What a Waste! The Impact of Unused Surgical Supplies in Hand Surgery and How We Can Improve
Bravo, Dalibel; Thiel, Cassandra; Bello, Ricardo; Moses, Akini; Paksima, Nader; Melamed, Eitan
BACKGROUND/UNASSIGNED:The US health care system is the second largest contributor of trash. Approximately 20% to 70% of waste is produced by operating rooms, and very few of this waste is recycled. The purpose of this study is to quantify the opened but unused disposable supplies and generate strategies to reduce disposable waste. METHODS/UNASSIGNED:-e), a measure of greenhouse gas emissions. RESULTS/UNASSIGNED:-e during the study period. CONCLUSIONS/UNASSIGNED:This study highlights the excessive waste of unused disposable products during hand surgery cases and identifies ways of improvement.
Telemedicine during the COVID-19 Pandemic: A Hand Surgery Perspective
Moses, Michael J; Buchalter, Daniel B; Azad, Ali; Hacquebord, Jacques H; Paksima, Nader; Yang, S Steven
Musculoskeletal Ultrasonography of the Extremities: Clinical and Ultrasonographic Correlation
Azad, Ali; De Tolla, Jadie; Walter, William; Paksima, Nader; Melamed, Eitan
Ultrasonography as a diagnostic and therapeutic tool has become a resource for musculoskeletal injuries. It can be a useful imaging modality for clinical correlation of physical examination findings as well as an aid for image-guided procedures. Understanding the settings in which it is a helpful adjunct will have implications on efficiency and cost utility. The objectives of this chapter are to provide a background of ultrasonography as a musculoskeletal imaging modality, provide clinical correlation for ultrasonographic findings for common upper extremity pathology, review the diagnostic efficacy of ultrasonography for image-guided procedures, and provide insight into the cost utility of ultrasonography guidance for therapeutic injections.
Tourniquet Use for Short Hand Surgery Procedures Done Under Local Anesthesia Without Epinephrine
Shulman, Brandon S; Rettig, Michael; Yang, S Steven; Sapienza, Anthony; Bosco, Joseph; Paksima, Nader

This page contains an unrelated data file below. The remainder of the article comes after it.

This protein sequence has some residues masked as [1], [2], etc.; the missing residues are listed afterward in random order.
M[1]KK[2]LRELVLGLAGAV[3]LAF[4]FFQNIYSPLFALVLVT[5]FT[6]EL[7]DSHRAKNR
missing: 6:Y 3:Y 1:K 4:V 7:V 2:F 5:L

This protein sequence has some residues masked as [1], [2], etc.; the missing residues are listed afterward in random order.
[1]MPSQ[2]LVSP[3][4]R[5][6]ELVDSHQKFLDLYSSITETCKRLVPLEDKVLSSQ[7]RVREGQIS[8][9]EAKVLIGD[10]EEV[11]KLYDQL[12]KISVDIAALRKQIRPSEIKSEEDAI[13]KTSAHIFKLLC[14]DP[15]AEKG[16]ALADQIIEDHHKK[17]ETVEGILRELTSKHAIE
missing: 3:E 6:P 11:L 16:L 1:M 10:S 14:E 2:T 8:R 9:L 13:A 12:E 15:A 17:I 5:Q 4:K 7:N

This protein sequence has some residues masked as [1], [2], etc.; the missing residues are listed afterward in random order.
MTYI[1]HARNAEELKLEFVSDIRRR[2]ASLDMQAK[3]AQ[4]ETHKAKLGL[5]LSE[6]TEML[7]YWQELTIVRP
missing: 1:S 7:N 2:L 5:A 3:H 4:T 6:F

PURPOSE/OBJECTIVE:Wide-awake local anesthesia no tourniquet (WALANT) is an increasingly popular surgical technique. However, owing to surgeon preference, patient factors, or hospital guidelines, it may not be feasible to inject patients with solutions containing epinephrine the recommended 25 minutes prior to incision. The purpose of this study was to assess pain and patient experience after short hand surgeries done under local anesthesia using a tourniquet rather than epinephrine for hemostasis. METHODS:Ninety-six consecutive patients undergoing short hand procedures using only local anesthesia and a tourniquet (LA-T) were assessed before and after surgery. A high arm pneumatic tourniquet was used in 73 patients and a forearm pneumatic tourniquet was used in 23. All patients received a local, unbuffered plain lidocaine injection. No patients received sedation. Pain related to local anesthesia, pneumatic tourniquet, and the procedure was assessed using a visual analog scale (VAS). Patient experience was assessed using a study-specific questionnaire based on previous WALANT studies. Tourniquet times were recorded. RESULTS:Mean pain related to anesthetic injection was rated 3.9 out of 10. Mean tourniquet related pain was 2.9 out of 10 for high arm pneumatic tourniquets and 2.3 out of 10 for forearm pneumatic tourniquets. Patients rated their experience with LA-T favorably and 95 of 96 patients (99%) reported that they would choose LA-T again for an equivalent procedure. Mean tourniquet time was 9.6 minutes and only 1 patient had a tourniquet inflated for more than 20 minutes. Tourniquet times less than 10 minutes were associated with less pain than tourniquet times greater than 10 minutes (P < .05); however, both groups reported the tourniquet to be on average less painful than the local anesthetic injection. CONCLUSION/CONCLUSIONS:Short wide-awake procedures using a tourniquet are feasible and well accepted. Local anesthetic injection was reported to be more painful than pneumatic tourniquet use. Tourniquets for short wide-awake procedures can be used in settings in which preprocedure epinephrine injections are logistically difficult or based on surgeon preference. TYPE OF STUDY/LEVEL OF EVIDENCE/METHODS:Therapeutic IV.